This can cause a range of histamine intolerance symptoms. The most common are itching, headaches or migraines, runny nose (rhinitis), eye redness, fatigue, hives and digestive symptoms include diarrhoea, nausea and vomiting.
However, histamine intolerance can also cause more severe symptoms, including asthma, low blood pressure, irregular heart rate, circulatory collapse, sudden psychological changes (such as anxiety, aggressiveness, dizziness and lack of concentration) and sleep disorders.
4. Food-borne illness
While most fermented foods are safe, it’s still possible for them to get contaminated with bacteria that can cause illness. In 2012, there was an outbreak of 89 cases of salmonella in the US because of unpasteurised tempeh.
Two large outbreaks of Escherichia coli, were reported in South Korean schools in 2013 and 2014. They were associated with eating contaminated fermented vegetable kimchi.
In most cases, probiotics found in fermented milk products such as cheese, yoghurt and buttermilk can effectively prevent the growth of certain bacteria, such as Staphylococcus aureus and Staphylococcal enterotoxins which can cause food poisoning. But in some cases probiotics fail and bacteria can actually secrete toxins, so the product may be hazardous.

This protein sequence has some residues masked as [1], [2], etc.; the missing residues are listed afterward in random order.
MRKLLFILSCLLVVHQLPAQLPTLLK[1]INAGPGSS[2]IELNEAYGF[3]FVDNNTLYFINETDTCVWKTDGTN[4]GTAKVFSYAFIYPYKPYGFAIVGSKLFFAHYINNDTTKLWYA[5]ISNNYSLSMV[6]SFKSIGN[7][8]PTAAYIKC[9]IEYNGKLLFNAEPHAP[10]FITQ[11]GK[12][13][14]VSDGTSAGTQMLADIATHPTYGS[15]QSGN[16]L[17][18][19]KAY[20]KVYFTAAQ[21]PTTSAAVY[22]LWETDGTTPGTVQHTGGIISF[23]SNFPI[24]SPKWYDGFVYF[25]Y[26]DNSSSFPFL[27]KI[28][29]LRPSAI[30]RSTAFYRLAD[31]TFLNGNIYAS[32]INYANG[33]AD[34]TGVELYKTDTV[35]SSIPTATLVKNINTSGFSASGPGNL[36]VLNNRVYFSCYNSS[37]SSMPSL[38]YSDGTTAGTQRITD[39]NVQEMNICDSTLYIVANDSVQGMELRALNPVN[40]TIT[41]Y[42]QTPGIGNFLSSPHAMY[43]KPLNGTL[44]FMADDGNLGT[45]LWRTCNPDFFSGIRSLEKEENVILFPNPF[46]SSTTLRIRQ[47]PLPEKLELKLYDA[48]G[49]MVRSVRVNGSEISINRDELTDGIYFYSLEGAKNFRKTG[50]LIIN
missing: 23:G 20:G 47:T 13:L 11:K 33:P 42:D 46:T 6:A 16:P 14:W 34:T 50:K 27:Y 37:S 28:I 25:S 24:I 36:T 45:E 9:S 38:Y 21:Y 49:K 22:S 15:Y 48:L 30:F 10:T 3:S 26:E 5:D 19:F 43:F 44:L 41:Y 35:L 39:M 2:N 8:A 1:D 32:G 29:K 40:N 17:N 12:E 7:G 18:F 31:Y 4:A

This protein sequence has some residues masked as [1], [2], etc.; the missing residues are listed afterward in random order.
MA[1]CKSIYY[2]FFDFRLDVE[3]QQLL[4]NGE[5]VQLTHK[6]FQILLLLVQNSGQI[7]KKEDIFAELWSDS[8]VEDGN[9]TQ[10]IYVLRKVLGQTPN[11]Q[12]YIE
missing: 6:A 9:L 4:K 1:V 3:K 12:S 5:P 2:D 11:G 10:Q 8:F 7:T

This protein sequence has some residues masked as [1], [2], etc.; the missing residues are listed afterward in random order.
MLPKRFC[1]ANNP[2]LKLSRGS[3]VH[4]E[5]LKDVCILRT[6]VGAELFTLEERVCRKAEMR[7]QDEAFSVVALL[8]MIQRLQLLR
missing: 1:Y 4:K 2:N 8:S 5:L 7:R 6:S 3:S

5. Infection from probiotics
Probiotics are generally safe for the vast majority of people. However, in rare cases, they can cause infection – especially in people who have a compromised immune system.
A London study reported the first case of a 65-year-old diabetic patient whose liver abscess had been caused by probiotic consumption. Susceptible patients, such as those with compromised immunity, should be advised against consuming too many probiotics.
Treatment with probiotics can cause serious infections, such as pneumonia in vulnerable people and systemic infections, including sepsis and endocarditis.
Probiotic bacteria can carry genes that confer resistance to antibiotics. These antibiotic resistance genes may pass to other bacteria found in the food chain and gastrointestinal tract via horizontal gene transfer. The most common antibiotic resistance genes carried by fermented foods are against erythromycin and tetracycline, which are used to treat respiratory infections and some sexually transmitted diseases.
Researchers found resistant probiotic strains in commercially available dietary supplements, which could mean resistance to several common types of antibiotics used to treat serious bacterial infections. And, a recent Malaysian study showed probiotic lactobacilli bacteria in kefir carry resistance to numerous antibiotics, including ampicillin, penicillin and tetracycline. These are used to treat serious human diseases including bladder infections, pneumonia, gonorrhoea, and meningitis.
Another study also showed lactic acid bacteria found in Turkish dairy products were resistant mainly to vancomycin antibiotic, which is the drug of choice for treatment of MRSA infection.
While there are a wide variety of health benefits that can happen from consuming fermented foods, these may not work for everyone. While most people will be fine eating fermented foods, for some they could cause serious health problems.
Manal Mohammed is a lecturer in medical microbiology at the University of Westminster. This article first appeared on The Conversation